My last article spoke about the many problems in the Federal Program Inventory, including how “over a fifth of the federal government’s budget cannot be allocated to clearly-defined programs.” If you’re anything like me, you want to see the data. So here is the reported Budget Authority by agency as reported by the Federal Program Inventory (FPI) and the Office of Management and Budget (OMB).
|Budget Authority (Dollars in Millions)|
|Agency||FPI Budget Authority||OMB Budget Authority||% Reported by FPI|
|Office of Personnel Management||2,396.94||86,973||2.76%|
|Department of the Treasury||23,695||440,900||5.37%|
|Dept. of Health and Human Services||116,264||873,330||13.31%|
|Department of Agriculture||33,093||154,924||21.36%|
|Department of State||12,476.519||29,584||42.17%|
|Dept. of Housing & Urban Development||60,172||68,969||87.24%|
|Department of Defense||526,000.332||585,239||89.88%|
|National Science Foundation||6,516.55||6,997||93.13%|
|Department of Homeland Security||60,831.918||61,873||98.32%|
|Social Security Administration||880,088||109,001||101.21%|
|Department of Veterans Affairs||137,972||135,984||101.46%|
|Department of Transportation||84,103||82,816||101.55%|
|Department of Justice||28,628||28,106||101.86%|
|General Services Administration||-1,335||-1,255||106.37%|
|EPA (my correction)||9,108.827||8,413||108.27%|
|Small Business Administration||1,042||952||109.45%|
|Department of Labor||91,921.928||82,267||111.74%|
|Department of Energy||27,999.4||21,160||132.32%|
|Department of the Interior||15,564.533||11,761||132.34%|
|Department of Commerce||10,742||7,959||134.74%|
|Department of Education||84,614.852||39,495||214.24%|
|EPA (as reported)||9,108,827||8,413||108,270.85%|
|Total (using EPA actual)||2,229,772.199||2,852,316.000||78.17%|
The discrepancy here is $622.543 billion. That’s $1,969 for each man, woman, and child in the United States, according to the Census Bureau’s latest reckoning of population. Not that you would be able to find that out by reading the reports designed specifically so the American people could learn what their government is up to. That’s 1,969 reasons for every American to ignore these reports, which are as I said last time: a colossal, inconsistent, expensive waste of everyone’s time.
Detail-oriented readers might notice that the Inventories were written in 2013, the year of the sequester, while OMB’s records have been updated and revised at least as recently as 2014. It might seem, then, that the difference between the Inventories and the Office of Management and Budget could simply be a failure to account for the sequester.
As I noted, the sequester occurred in March 2013, months before the Inventories were submitted. In fact, it was supposed to occur in January of 2013 and if the parties writing the Inventories were at all responsible, they should have been prepared for it then. They were not and did not.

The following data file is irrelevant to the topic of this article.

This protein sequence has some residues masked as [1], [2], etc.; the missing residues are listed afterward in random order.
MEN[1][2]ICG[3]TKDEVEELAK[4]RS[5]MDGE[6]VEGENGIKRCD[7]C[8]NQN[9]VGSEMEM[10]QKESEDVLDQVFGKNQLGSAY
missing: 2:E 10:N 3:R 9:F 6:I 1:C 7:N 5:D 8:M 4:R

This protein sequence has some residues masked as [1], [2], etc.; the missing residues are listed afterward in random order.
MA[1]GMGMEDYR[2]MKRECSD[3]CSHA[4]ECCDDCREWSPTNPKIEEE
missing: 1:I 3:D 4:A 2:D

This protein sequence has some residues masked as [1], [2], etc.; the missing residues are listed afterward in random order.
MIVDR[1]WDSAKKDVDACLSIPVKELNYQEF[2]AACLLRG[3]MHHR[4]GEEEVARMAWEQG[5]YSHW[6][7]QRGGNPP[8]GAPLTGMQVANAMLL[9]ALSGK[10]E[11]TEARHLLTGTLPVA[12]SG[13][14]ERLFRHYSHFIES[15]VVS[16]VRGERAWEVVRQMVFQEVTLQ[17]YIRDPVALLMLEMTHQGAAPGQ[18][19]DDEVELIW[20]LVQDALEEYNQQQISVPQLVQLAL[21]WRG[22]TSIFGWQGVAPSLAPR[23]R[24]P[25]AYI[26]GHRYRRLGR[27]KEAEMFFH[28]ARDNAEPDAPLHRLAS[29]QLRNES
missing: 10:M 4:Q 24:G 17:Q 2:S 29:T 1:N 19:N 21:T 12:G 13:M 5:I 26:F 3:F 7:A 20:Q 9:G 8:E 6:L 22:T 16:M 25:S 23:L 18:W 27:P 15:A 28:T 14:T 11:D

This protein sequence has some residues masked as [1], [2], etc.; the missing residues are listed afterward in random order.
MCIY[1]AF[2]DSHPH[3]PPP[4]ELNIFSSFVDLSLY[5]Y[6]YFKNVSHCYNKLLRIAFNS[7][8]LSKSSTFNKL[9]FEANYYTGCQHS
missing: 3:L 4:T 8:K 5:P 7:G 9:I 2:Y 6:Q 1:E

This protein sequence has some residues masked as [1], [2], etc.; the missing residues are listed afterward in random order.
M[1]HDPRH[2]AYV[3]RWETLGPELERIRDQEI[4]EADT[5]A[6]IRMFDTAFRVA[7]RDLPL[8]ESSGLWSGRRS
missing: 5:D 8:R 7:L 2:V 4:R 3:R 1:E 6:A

Further, according to this document from the Office of Management and Budget, the amount of budget authority lost to the sequester in 2013 was $85 billion. Again, the difference between the Inventories and the OMB’s records is over $622 billion. The sequester would have to have been more than six times as bad as it was for it to account for the discrepancies I documented.
The sequester cost the government 2.37% of its budget. The budget surpassed its pre-sequester spending levels in 2014. OMB estimates that in six short years, the budget will be $4.76 trillion, 133% higher than 2012.
The sequester meant nothing in the long run. Knowing that, the government distributed this “fact sheet”, which actually alleges near the end that the sequester could result in “deaths from HIV”. The government is prepared to debase itself by saying that caring about fiscal responsibility can kill people with HIV/AIDS.
This behavior is pathetic and intolerable. A 2.37% budget cut can kill people with HIV/AIDS? Is every tendril of the federal government really so essential?
Former Senator Tom Coburn compiled a list of $30 billion of wasteful programs from 2010-2013. One person found that much waste. And yet Nancy Pelosi believes “There’s no more cuts to make”.
With $30 billion to waste, you’d think the least the government could do is maintain consistent records.
Methodology: For the Federal Program Inventory numbers (FPI), I summed total Budget Authority (both discretionary and mandatory) from each individual Inventory report. For the Office of Management and Budget (OMB), I used the figures from Historical Table 5.2, found here, which notes that they are “to the extent feasible…consisten[t]” with the 2015 President’s Budget. Dollar amounts here are presented in millions of dollars. Thus, “1,000” in the chart represents a billion dollars. Data is sorted by ascending order of %.
Photo used here under Flickr Creative Commons.